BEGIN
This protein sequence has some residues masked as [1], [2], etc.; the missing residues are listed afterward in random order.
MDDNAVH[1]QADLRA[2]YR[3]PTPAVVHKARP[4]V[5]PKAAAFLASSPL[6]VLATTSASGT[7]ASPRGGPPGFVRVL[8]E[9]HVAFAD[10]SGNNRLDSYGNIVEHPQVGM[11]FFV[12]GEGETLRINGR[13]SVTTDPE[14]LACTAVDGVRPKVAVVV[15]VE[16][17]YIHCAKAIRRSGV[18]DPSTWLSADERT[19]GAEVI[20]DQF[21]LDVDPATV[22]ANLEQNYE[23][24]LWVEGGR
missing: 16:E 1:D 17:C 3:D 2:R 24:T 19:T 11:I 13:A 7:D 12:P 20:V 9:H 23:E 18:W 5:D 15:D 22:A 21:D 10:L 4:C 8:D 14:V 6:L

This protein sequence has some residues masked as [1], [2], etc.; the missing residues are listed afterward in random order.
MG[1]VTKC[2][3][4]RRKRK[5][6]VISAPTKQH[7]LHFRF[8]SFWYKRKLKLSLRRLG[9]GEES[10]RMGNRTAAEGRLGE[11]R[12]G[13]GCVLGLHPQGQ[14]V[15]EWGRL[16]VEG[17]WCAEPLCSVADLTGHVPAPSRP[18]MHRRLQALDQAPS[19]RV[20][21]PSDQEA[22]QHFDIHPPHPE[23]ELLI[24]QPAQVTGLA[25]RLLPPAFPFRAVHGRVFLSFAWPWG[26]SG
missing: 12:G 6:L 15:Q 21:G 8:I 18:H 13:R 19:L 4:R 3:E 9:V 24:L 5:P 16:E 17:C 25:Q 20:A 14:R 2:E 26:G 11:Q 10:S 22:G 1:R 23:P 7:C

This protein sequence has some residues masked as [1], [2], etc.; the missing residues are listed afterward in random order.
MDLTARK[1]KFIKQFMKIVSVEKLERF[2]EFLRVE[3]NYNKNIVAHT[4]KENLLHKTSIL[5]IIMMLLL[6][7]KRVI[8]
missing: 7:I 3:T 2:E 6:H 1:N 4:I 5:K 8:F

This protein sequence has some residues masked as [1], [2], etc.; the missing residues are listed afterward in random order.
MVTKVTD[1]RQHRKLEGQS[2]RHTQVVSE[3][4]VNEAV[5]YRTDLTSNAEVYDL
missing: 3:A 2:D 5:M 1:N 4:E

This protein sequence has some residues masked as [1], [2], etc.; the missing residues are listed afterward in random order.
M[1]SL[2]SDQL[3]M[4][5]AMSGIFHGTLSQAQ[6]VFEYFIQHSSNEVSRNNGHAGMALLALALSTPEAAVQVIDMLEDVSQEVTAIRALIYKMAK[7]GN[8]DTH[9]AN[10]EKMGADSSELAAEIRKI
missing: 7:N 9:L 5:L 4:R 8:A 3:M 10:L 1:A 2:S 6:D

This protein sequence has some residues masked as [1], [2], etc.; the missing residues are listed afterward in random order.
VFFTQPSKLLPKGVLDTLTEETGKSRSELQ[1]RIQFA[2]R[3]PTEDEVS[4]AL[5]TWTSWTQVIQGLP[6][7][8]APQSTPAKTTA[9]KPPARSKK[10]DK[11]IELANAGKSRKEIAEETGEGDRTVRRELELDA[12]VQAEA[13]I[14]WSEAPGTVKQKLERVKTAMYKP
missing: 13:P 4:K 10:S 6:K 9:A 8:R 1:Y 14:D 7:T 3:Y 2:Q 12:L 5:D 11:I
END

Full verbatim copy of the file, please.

This protein sequence has some residues masked as [1], [2], etc.; the missing residues are listed afterward in random order.
MDDNAVH[1]QADLRA[2]YR[3]PTPAVVHKARP[4]V[5]PKAAAFLASSPL[6]VLATTSASGT[7]ASPRGGPPGFVRVL[8]E[9]HVAFAD[10]SGNNRLDSYGNIVEHPQVGM[11]FFV[12]GEGETLRINGR[13]SVTTDPE[14]LACTAVDGVRPKVAVVV[15]VE[16][17]YIHCAKAIRRSGV[18]DPSTWLSADERT[19]GAEVI[20]DQF[21]LDVDPATV[22]ANLEQNYE[23][24]LWVEGGR
missing: 16:E 1:D 17:C 3:D 2:R 24:T 19:T 11:I 13:A 7:D 12:P 20:V 9:H 23:E 18:W 5:D 15:D 22:A 21:D 10:L 4:C 8:D 14:V 6:L

This protein sequence has some residues masked as [1], [2], etc.; the missing residues are listed afterward in random order.
MG[1]VTKC[2][3][4]RRKRK[5][6]VISAPTKQH[7]LHFRF[8]SFWYKRKLKLSLRRLG[9]GEES[10]RMGNRTAAEGRLGE[11]R[12]G[13]GCVLGLHPQGQ[14]V[15]EWGRL[16]VEG[17]WCAEPLCSVADLTGHVPAPSRP[18]MHRRLQALDQAPS[19]RV[20][21]PSDQEA[22]QHFDIHPPHPE[23]ELLI[24]QPAQVTGLA[25]RLLPPAFPFRAVHGRVFLSFAWPWG[26]SG
missing: 12:G 6:L 15:Q 21:G 8:I 18:H 13:R 19:L 4:R 3:E 9:V 24:L 5:P 16:E 17:C 25:Q 20:A 14:R 2:E 26:G 11:Q 10:S 22:G 1:R 23:P 7:C

This protein sequence has some residues masked as [1], [2], etc.; the missing residues are listed afterward in random order.
MDLTARK[1]KFIKQFMKIVSVEKLERF[2]EFLRVE[3]NYNKNIVAHT[4]KENLLHKTSIL[5]IIMMLLL[6][7]KRVI[8]
missing: 7:I 3:T 2:E 6:H 1:N 4:I 5:K 8:F

This protein sequence has some residues masked as [1], [2], etc.; the missing residues are listed afterward in random order.
MVTKVTD[1]RQHRKLEGQS[2]RHTQVVSE[3][4]VNEAV[5]YRTDLTSNAEVYDL
missing: 3:A 2:D 5:M 1:N 4:E

This protein sequence has some residues masked as [1], [2], etc.; the missing residues are listed afterward in random order.
M[1]SL[2]SDQL[3]M[4][5]AMSGIFHGTLSQAQ[6]VFEYFIQHSSNEVSRNNGHAGMALLALALSTPEAAVQVIDMLEDVSQEVTAIRALIYKMAK[7]GN[8]DTH[9]AN[10]EKMGADSSELAAEIRKI
missing: 7:N 9:L 5:L 4:R 8:A 3:M 10:L 1:A 2:S 6:D

This protein sequence has some residues masked as [1], [2], etc.; the missing residues are listed afterward in random order.
VFFTQPSKLLPKGVLDTLTEETGKSRSELQ[1]RIQFA[2]R[3]PTEDEVS[4]AL[5]TWTSWTQVIQGLP[6][7][8]APQSTPAKTTA[9]KPPARSKK[10]DK[11]IELANAGKSRKEIAEETGEGDRTVRRELELDA[12]VQAEA[13]I[14]WSEAPGTVKQKLERVKTAMYKP
missing: 13:P 4:K 10:S 6:K 9:A 8:R 1:Y 14:D 7:T 3:Y 2:Q 12:L 5:D 11:I